Denmark requires travellers from Middle East hubs to take Covid-19 test

All travellers arriving in Denmark from Doha and Dubai airports are to be required to take a Covid-19 test, the Danish Ministry of Health announced on Wednesday.

Passengers on flights from Doha and Dubai are now required to take a Covid-19 test on arrival in Denmark.
Passengers on flights from Doha and Dubai are now required to take a Covid-19 test on arrival in Denmark. Photo: Regis Duvignau/Reuters/Ritzau Scanpix

Isolation rules are also to be tightened, the ministry said in a statement.

The restrictions on arrivals from the two airports, in Qatar and the United Arab Emirates respectively, are aimed at limited and delaying the spread of the new Omicron Covid-19 variant in Denmark, according to the ministry.

Authorities in Denmark, the State Serum Institute and the Danish Health Authority, recommended the measure, as did the government’s independent Epidemic Commission.

The test requirement will apply to all arrivals on flights from Doha and Dubai. Passengers who refuse to take a test before leaving the airport in Denmark can be fined.

Doha and Dubai airports are both hubs for regional travel and passengers from South Africa transfer at the airports on routes to Europe. South Africa first identified the Omicron variant and alerted the international community to it last week.

Several countries have subsequently placed travel bans on South Africa and neighbouring countries, including Denmark. The initial list of restrictions on South Africa and six other countries — Lesotho, Botswana, Zimbabwe, Mozambique, Namibia and Eswatini – was expanded this week to include Angola, Malawi and Zambia.

Travel to Denmark from those countries is only permissible if one of a narrow range of “worthy purpose” criteria is fulfilled. Requirements to test and isolate for 10 days would also then apply to the traveller.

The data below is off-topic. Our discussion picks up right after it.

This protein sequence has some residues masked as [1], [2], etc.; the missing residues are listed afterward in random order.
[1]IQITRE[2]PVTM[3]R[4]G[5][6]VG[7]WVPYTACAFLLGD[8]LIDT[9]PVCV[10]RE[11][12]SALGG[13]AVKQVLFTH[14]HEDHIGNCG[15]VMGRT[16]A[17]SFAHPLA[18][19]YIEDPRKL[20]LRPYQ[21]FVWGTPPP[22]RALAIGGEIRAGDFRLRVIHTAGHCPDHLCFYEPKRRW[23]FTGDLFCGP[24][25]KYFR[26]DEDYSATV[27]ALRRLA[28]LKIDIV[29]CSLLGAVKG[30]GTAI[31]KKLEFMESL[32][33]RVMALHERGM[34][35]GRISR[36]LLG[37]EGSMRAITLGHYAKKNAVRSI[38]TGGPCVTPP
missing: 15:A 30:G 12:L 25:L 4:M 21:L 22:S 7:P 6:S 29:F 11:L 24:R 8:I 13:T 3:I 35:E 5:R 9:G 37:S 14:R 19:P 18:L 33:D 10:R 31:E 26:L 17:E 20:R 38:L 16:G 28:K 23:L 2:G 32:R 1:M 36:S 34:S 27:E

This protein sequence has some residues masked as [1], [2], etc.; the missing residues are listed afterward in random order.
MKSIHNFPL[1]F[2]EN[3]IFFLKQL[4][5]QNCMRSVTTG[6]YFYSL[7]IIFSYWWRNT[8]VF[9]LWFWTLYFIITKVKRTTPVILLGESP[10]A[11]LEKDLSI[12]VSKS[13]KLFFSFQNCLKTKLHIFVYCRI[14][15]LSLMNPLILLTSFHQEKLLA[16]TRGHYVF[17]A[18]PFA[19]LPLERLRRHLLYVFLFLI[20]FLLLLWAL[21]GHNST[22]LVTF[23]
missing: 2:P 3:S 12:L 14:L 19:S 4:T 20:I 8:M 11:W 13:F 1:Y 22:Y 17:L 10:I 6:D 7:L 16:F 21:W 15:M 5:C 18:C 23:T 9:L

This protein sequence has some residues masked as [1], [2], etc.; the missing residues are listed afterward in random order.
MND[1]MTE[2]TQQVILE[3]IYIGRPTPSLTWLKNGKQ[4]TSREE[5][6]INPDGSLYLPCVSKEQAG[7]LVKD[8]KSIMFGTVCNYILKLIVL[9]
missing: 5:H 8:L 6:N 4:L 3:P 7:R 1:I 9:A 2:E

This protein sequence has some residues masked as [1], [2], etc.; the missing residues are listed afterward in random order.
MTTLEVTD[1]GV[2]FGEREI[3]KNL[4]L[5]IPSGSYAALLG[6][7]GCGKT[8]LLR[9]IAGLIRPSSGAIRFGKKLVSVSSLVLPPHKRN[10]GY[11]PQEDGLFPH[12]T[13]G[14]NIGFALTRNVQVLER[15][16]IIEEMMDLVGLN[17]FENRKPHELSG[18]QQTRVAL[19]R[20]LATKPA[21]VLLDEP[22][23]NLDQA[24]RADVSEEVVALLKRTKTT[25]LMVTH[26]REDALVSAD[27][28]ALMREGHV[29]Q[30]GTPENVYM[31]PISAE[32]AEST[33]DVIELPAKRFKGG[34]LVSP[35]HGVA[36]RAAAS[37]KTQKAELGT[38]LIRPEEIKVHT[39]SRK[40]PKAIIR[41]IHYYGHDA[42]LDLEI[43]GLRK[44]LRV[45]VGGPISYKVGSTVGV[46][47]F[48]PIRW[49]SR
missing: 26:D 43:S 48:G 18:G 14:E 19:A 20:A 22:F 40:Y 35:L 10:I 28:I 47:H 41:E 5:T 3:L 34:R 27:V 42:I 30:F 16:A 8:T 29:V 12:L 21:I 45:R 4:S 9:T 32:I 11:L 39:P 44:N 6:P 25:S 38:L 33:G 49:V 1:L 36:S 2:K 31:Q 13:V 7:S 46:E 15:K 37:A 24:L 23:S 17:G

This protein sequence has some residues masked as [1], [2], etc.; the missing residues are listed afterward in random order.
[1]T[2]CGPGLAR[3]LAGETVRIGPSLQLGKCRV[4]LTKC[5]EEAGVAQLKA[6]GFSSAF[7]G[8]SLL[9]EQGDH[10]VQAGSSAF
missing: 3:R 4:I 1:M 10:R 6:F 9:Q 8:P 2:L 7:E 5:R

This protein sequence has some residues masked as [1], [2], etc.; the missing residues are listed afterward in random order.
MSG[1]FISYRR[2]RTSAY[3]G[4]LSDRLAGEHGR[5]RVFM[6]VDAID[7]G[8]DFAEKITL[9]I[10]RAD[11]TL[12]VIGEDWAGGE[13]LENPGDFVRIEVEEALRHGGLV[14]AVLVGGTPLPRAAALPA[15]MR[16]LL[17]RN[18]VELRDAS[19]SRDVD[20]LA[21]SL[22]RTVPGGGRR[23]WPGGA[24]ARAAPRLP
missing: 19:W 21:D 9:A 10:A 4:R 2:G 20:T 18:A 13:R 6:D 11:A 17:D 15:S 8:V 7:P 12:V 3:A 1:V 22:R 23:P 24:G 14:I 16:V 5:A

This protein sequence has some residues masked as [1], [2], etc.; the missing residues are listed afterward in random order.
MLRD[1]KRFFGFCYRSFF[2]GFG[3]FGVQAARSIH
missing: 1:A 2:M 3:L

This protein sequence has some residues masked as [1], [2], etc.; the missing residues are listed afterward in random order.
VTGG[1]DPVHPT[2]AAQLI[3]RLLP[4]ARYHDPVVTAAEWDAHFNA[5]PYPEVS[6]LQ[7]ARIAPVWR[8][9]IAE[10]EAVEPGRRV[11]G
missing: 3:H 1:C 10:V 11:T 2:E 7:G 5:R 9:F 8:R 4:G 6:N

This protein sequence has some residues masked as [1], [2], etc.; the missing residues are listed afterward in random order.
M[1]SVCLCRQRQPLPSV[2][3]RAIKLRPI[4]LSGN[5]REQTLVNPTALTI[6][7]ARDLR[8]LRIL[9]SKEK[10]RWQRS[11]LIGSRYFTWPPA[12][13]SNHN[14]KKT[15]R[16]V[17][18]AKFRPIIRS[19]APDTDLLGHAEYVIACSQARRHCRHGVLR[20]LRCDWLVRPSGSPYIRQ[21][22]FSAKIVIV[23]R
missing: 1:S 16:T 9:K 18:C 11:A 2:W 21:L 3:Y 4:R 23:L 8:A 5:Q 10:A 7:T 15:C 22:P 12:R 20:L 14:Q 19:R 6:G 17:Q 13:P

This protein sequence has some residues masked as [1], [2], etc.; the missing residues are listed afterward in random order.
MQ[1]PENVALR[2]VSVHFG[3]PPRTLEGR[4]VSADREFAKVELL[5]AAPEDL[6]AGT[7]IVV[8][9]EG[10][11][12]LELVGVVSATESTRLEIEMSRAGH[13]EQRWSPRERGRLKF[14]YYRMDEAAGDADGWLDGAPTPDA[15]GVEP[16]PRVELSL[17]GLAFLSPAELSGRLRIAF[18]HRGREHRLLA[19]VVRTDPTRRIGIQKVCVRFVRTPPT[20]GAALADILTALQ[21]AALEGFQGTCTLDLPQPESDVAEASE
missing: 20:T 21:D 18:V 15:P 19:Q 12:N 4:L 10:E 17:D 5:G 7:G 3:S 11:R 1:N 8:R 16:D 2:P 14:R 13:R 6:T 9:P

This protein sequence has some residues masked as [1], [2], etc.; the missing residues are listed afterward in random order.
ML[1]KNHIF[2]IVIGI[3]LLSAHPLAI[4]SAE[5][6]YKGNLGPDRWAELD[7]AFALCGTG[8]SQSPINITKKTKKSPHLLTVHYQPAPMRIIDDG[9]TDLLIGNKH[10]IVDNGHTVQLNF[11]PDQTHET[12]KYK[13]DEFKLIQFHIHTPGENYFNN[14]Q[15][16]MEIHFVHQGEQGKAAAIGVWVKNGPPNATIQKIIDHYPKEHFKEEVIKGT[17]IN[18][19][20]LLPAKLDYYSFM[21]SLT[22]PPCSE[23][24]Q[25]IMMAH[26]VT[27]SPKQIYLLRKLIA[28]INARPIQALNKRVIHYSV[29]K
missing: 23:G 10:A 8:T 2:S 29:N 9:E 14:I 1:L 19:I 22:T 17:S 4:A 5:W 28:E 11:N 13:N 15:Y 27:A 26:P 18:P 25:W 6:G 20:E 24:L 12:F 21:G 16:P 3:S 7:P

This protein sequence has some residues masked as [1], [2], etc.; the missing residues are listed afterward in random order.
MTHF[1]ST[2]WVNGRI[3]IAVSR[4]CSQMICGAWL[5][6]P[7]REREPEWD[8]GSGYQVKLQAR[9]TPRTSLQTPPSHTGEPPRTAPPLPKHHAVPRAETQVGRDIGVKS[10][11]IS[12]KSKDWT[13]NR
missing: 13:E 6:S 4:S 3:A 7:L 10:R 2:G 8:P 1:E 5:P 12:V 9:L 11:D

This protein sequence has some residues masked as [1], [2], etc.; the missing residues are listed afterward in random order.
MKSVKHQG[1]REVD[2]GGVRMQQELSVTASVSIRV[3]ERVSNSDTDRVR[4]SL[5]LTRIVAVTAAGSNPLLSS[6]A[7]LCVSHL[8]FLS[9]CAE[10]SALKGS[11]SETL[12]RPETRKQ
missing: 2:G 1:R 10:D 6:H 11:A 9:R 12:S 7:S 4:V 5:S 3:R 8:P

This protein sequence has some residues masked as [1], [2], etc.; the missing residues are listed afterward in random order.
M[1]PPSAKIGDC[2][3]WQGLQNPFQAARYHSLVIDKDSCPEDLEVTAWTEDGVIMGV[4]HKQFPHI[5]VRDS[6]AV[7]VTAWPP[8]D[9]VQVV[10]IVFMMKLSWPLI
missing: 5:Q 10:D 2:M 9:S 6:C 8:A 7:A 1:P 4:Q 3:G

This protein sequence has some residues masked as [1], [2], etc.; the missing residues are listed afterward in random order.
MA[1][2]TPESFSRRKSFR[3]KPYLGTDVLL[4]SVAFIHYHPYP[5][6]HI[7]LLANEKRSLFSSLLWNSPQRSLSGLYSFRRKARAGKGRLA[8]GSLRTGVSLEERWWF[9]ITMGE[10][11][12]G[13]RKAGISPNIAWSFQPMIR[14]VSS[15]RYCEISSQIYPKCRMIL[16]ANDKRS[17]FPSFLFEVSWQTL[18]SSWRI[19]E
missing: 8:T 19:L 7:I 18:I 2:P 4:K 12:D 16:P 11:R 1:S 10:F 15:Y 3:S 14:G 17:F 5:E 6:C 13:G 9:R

A negative PCR test on day six after arrival now allows the person to leave isolation under Danish rules. This is a tightened of previous isolation rules which allowed quarantine to be broken after a negative test on day four.

An immunity pass, given to visitors who have previously had Covid-19 and are therefore conferred immunity to the virus, will now be valid for 180 days instead of the previous 12 months, in another rule change announced by the ministry on Wednesday.

The minimum age at which a Covid-19 health pass can be demanded of travellers to Denmark is now 15 years. It was previously 16 years.

READ ALSO: How foreign citizens can get a booster Covid-19 jab in Denmark

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Denmark’s Great Belt Bridge to offer reduced tolls for commuters

A new discount system launched by the operators of Denmark’s Great Belt Bridge is designed to offer savings to people who live on one side of the bridge and work on the other.

Denmark’s Great Belt Bridge to offer reduced tolls for commuters

The Great Belt Bridge, a 7-kilometre, fixed-link bridge which connects the islands of Funen and Zealand, can cost up to 250 kroner for a single crossing in a normal passenger car.

Operator Sund & Bælt on Friday announced a new discount for commuters who cross the bridge 15 times or more in a month.

The deal could be particularly beneficial for people who live in Jutland or on Funen but travel regularly to Copenhagen for work.

The new discount system launches on May 1st, Sund & Bælt said in a press statement.

Specifically, private motorists who are registered to pay the toll fee via either the Bizz card or number plate recognition will automatically receive a discount if they cross the bridge more than 14 times within a calendar month.

This is because while the first 14 journeys across the bridge will cost the regular price, all subsequent journeys will cost 0 kroner until the 50th journey, when the price returns to normal. The number resets at the beginning of each month.

Provided payment is set up through one of the two methods mentioned above, bridge users do not need to register or pay anything in advance to benefit from the discount.

Customers who use the existing Storebælt Pendleraftale discount by planning their journeys to fit with the number of crossings provided by that deal could see a “small price increase” under the new system, Sund & Bælt said in the statement. Commuters unable to plan their journeys or who drive during weekends and evenings are likely to find the price drops slightly, it added.

Further information on the discount can be find on the Sund & Bælt website.

Earlier this week, the Øresund Bridge between Copenhagen and Malmø also announced a change to its pricing structure.